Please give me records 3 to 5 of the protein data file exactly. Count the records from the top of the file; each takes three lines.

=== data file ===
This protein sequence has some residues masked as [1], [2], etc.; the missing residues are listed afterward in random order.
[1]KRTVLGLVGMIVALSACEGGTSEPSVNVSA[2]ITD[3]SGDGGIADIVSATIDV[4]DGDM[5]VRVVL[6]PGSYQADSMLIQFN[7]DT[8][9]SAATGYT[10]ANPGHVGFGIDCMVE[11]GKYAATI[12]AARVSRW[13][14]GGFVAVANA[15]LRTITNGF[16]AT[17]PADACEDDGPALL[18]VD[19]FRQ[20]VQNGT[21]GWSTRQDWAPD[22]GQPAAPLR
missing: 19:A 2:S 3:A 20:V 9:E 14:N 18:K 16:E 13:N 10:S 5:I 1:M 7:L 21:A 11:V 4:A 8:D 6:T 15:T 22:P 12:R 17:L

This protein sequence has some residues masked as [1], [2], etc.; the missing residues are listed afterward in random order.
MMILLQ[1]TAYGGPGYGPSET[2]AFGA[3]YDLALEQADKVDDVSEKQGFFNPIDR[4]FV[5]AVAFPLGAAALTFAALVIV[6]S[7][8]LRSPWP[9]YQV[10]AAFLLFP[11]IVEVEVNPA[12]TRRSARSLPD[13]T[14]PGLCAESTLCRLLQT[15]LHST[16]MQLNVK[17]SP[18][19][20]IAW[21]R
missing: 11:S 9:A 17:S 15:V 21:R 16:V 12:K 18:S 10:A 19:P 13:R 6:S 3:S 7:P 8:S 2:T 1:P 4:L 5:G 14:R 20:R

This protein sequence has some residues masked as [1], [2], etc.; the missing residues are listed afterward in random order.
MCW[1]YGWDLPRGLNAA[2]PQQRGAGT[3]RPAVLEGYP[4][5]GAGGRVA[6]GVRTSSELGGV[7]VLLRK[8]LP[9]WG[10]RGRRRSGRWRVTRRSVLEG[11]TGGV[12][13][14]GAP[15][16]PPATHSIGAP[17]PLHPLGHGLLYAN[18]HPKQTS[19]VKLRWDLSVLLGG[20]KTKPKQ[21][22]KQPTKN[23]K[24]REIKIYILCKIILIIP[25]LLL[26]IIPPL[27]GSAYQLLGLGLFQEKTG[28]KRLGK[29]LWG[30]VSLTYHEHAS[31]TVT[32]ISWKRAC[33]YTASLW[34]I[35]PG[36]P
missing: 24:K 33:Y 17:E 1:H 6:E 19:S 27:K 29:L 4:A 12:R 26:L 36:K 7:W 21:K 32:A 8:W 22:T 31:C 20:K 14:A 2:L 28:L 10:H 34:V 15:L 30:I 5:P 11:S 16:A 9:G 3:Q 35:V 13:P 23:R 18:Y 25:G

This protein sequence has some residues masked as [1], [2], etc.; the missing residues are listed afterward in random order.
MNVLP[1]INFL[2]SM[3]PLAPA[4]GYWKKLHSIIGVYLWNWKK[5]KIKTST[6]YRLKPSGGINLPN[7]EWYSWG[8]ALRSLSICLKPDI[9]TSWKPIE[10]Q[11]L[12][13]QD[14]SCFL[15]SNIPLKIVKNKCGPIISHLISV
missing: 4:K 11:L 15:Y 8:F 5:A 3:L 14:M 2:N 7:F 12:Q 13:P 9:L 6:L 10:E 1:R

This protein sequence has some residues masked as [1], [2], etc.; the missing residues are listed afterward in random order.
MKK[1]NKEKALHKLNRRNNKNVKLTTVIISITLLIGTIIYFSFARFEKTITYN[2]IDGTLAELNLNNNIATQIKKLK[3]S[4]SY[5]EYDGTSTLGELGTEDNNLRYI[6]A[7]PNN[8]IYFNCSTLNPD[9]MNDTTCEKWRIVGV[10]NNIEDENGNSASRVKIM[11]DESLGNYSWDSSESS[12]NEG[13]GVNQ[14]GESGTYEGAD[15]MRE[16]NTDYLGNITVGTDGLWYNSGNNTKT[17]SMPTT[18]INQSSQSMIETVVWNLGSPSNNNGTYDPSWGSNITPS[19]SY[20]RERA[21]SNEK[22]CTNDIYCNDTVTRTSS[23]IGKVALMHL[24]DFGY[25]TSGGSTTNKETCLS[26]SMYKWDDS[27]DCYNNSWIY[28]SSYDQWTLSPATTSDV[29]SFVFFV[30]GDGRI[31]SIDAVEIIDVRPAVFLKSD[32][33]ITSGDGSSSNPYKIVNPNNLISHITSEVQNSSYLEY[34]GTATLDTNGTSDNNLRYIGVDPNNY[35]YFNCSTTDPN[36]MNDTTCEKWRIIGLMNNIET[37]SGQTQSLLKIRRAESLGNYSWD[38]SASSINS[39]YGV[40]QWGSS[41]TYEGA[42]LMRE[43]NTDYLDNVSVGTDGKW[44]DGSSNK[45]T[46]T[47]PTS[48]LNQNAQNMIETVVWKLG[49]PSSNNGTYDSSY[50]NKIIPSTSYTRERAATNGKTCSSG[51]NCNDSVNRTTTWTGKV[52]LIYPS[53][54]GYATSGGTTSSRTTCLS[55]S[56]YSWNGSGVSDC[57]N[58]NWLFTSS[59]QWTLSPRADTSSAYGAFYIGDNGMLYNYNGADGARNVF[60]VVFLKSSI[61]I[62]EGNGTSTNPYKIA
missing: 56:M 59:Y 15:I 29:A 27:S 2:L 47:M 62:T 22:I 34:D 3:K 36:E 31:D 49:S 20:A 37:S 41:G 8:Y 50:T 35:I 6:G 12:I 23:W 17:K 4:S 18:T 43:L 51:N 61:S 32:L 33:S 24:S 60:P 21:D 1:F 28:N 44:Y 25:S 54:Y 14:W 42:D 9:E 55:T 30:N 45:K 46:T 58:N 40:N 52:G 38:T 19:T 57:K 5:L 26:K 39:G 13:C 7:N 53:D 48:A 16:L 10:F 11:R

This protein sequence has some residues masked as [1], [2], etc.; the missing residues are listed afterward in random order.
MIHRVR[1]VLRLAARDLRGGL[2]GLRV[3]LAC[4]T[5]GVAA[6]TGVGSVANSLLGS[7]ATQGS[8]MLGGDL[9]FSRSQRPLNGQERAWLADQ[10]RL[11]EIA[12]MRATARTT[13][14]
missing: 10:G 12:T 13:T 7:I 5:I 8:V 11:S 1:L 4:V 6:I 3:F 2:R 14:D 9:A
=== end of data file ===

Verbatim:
This protein sequence has some residues masked as [1], [2], etc.; the missing residues are listed afterward in random order.
MCW[1]YGWDLPRGLNAA[2]PQQRGAGT[3]RPAVLEGYP[4][5]GAGGRVA[6]GVRTSSELGGV[7]VLLRK[8]LP[9]WG[10]RGRRRSGRWRVTRRSVLEG[11]TGGV[12][13][14]GAP[15][16]PPATHSIGAP[17]PLHPLGHGLLYAN[18]HPKQTS[19]VKLRWDLSVLLGG[20]KTKPKQ[21][22]KQPTKN[23]K[24]REIKIYILCKIILIIP[25]LLL[26]IIPPL[27]GSAYQLLGLGLFQEKTG[28]KRLGK[29]LWG[30]VSLTYHEHAS[31]TVT[32]ISWKRAC[33]YTASLW[34]I[35]PG[36]P
missing: 24:K 33:Y 17:E 1:H 6:E 19:S 27:K 29:L 4:A 12:R 26:L 36:K 7:W 21:K 32:A 8:W 22:T 31:C 20:K 14:A 2:L 28:L 10:H 34:V 15:L 30:I 5:P 11:S 16:A 9:G 3:Q 35:V 13:P 23:R 18:Y 25:G

This protein sequence has some residues masked as [1], [2], etc.; the missing residues are listed afterward in random order.
MNVLP[1]INFL[2]SM[3]PLAPA[4]GYWKKLHSIIGVYLWNWKK[5]KIKTST[6]YRLKPSGGINLPN[7]EWYSWG[8]ALRSLSICLKPDI[9]TSWKPIE[10]Q[11]L[12][13]QD[14]SCFL[15]SNIPLKIVKNKCGPIISHLISV
missing: 4:K 11:L 15:Y 8:F 5:A 3:L 14:M 2:N 7:F 12:Q 13:P 9:L 6:L 10:E 1:R

This protein sequence has some residues masked as [1], [2], etc.; the missing residues are listed afterward in random order.
MKK[1]NKEKALHKLNRRNNKNVKLTTVIISITLLIGTIIYFSFARFEKTITYN[2]IDGTLAELNLNNNIATQIKKLK[3]S[4]SY[5]EYDGTSTLGELGTEDNNLRYI[6]A[7]PNN[8]IYFNCSTLNPD[9]MNDTTCEKWRIVGV[10]NNIEDENGNSASRVKIM[11]DESLGNYSWDSSESS[12]NEG[13]GVNQ[14]GESGTYEGAD[15]MRE[16]NTDYLGNITVGTDGLWYNSGNNTKT[17]SMPTT[18]INQSSQSMIETVVWNLGSPSNNNGTYDPSWGSNITPS[19]SY[20]RERA[21]SNEK[22]CTNDIYCNDTVTRTSS[23]IGKVALMHL[24]DFGY[25]TSGGSTTNKETCLS[26]SMYKWDDS[27]DCYNNSWIY[28]SSYDQWTLSPATTSDV[29]SFVFFV[30]GDGRI[31]SIDAVEIIDVRPAVFLKSD[32][33]ITSGDGSSSNPYKIVNPNNLISHITSEVQNSSYLEY[34]GTATLDTNGTSDNNLRYIGVDPNNY[35]YFNCSTTDPN[36]MNDTTCEKWRIIGLMNNIET[37]SGQTQSLLKIRRAESLGNYSWD[38]SASSINS[39]YGV[40]QWGSS[41]TYEGA[42]LMRE[43]NTDYLDNVSVGTDGKW[44]DGSSNK[45]T[46]T[47]PTS[48]LNQNAQNMIETVVWKLG[49]PSSNNGTYDSSY[50]NKIIPSTSYTRERAATNGKTCSSG[51]NCNDSVNRTTTWTGKV[52]LIYPS[53][54]GYATSGGTTSSRTTCLS[55]S[56]YSWNGSGVSDC[57]N[58]NWLFTSS[59]QWTLSPRADTSSAYGAFYIGDNGMLYNYNGADGARNVF[60]VVFLKSSI[61]I[62]EGNGTSTNPYKIA
missing: 56:M 59:Y 15:I 29:A 27:S 2:L 47:M 62:T 22:I 34:D 3:K 36:E 31:D 49:S 20:A 37:S 41:G 8:Y 50:T 35:I 6:G 12:I 23:W 17:K 4:S 18:T 43:L 51:N 61:S 32:L 33:S 24:S 60:P 21:D 1:F 28:N 44:Y 25:S 54:Y 14:W 42:D 9:E 55:T 30:N 45:K 46:T 58:N 40:N 52:G 38:T 19:T 57:K 5:L 26:K 39:G 13:C 7:N 53:D 48:A 16:L 10:F 11:R